The threats to national security being produced and amplified by a reckless (bipartisan) U.S. foreign policy are complimented by out of control government spending and a ballooning national debt at home, something then Joint Chair of the Chiefs of Staff Admiral Michael Mullen called the greatest threat to U.S. national security back in 2010, when the national debt as a paltry $14 trillion (it is now $19.5 trillion). At one debate, Clinton insisted her plans would not a "penny to the debt." Donald Trump did not bat an eye to the outlandish claim. After all, the Republican nominee has criticized Clinton's infrastructure plan for not spending enough money. In September, the Republican-controlled Congress once again kicked the can down the road, allowing government spending to continue to grow. Speaker Paul Ryan's greatest legacy so far is taking the debt ceiling off the negotiation table and further normalizing an unsustainable pattern of growing government spending and national debt.

These threats did not go away just because the 2016 election offered enough entertaining distractions for the political class to largely ignore them. After 9/11, George Will wrote that the 1990s represented a "holiday from history" for the U.S., that the period between the end of the Cold War and the September 11 attacks saw the U.S. stumbling forward and looking inward at silly political distractions. I don't agree. The U.S. spent the post-Cold War era ramping up its involvement overseas, from Haiti to Kosovo to Somalia to Iraq, carving out a place for itself in the international order as a kind of indispensable nation, offering to guarantee global security and stability.

Unsurprisingly, these machinations helped pave the way for 9/11. When Osama bin Laden declared war on the U.S., two of the three reasons he listed involved U.S. military operations in Saudi Arabia and Iraq, operations that were welcomed by regional governments looking for a powerful ally who could subsidize their own ambitions, but not the populations many of those governments were themselves expressing. It wasn't a lack of U.S. involvement, but a lack of engagement of the underlying assumptions of a Cold War foreign policy in a post-Cold War world, that could best be characterized as a holiday from history, or even a holiday in history. Organizations like NATO were created in the aftermath of World War II, and were largely not revisited after the end of the Cold War. Policy makers largely remained staked in history, content to keep U.S. foreign policy on interventionist auto-pilot despite a rapidly decentralizing world that did not need a unipolar super power to hold it together.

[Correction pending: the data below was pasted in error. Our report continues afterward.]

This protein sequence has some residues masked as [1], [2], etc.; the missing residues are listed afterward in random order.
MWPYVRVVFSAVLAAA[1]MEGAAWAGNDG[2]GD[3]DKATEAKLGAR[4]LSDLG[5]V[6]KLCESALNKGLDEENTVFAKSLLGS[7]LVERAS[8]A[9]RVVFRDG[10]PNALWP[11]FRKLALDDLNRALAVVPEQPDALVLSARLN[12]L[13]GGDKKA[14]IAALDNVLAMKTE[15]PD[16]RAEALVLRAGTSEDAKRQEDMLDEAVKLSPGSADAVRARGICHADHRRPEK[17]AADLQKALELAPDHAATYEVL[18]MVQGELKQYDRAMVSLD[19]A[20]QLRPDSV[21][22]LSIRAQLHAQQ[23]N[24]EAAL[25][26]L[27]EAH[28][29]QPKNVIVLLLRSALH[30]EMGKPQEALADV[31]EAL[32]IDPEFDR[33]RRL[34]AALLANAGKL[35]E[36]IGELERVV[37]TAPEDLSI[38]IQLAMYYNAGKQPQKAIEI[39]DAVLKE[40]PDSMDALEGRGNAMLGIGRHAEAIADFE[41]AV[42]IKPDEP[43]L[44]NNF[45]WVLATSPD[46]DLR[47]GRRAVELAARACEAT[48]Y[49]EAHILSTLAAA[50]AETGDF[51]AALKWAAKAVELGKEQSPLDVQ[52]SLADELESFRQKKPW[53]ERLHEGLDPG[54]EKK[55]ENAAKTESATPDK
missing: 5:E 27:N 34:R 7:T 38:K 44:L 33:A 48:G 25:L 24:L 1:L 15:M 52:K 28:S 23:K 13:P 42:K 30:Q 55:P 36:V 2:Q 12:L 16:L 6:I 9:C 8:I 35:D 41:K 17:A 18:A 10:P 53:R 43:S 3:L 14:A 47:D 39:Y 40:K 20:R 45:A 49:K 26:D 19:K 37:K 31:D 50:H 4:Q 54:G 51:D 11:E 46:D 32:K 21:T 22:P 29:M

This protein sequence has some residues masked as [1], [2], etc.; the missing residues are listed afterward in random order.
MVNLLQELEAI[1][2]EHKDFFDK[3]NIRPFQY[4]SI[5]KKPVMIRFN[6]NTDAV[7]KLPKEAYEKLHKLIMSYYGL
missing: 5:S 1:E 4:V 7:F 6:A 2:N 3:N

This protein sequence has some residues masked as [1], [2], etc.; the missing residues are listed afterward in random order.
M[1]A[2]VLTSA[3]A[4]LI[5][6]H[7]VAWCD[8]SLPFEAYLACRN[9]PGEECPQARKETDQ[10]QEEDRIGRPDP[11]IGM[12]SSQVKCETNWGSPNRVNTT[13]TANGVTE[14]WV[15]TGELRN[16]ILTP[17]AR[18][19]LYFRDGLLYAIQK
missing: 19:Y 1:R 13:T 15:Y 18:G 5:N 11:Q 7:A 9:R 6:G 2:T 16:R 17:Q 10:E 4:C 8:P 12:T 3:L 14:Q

The 2016 election, with its deeply flawed but highly entertaining candidates, may have offered the average American a respite from world affairs. But the consequences of a reckless U.S. foreign policy have continued to bear poisonous fruit, and the American political class' unwillingness to rethink U.S. foreign policy aims, to critically engage them, or even to attempt to define them, will continue to produce awful and often unpredictable results.

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  1. With luck God willing, the results of the 2016 presidential election will be clear within 48 hours.

    1. Inshallah, so to speak.

    2. I take great comfort from the fact that almost all of the candidates will lose.

      1. Vox populi, Vox Dei.

    3. Start the 2020 campaign!

      1. Maybe this time we can all turn our backs on Rand Paul again and clear the way for Steven Segall or Mel Gibson to make a run?

        1. If I’m not mistaking, Rand Paul turned his back on US, not the other way around. He was more worried about protecting and preserving the Republican moniker than joining the like minded constituency that would have supported his candidacy.

          1. I can’t believe the guy tried to be popular while he was trying to win a popularity contest. For shame.

            1. How did that work out for him?

          2. you know he was running for the GOP nomination, right? That alone would ensure that Rand would fail the Libertarian purity test.

      2. Screw that, start the 2028 campaign.

    4. Booooo! Where’s the fun in that? Do we really want a few Trump campaign postmortems and then have him fade from (or into?) the annals of history like so many Lou Reeds or Ground Zero Mosques? HELL NO.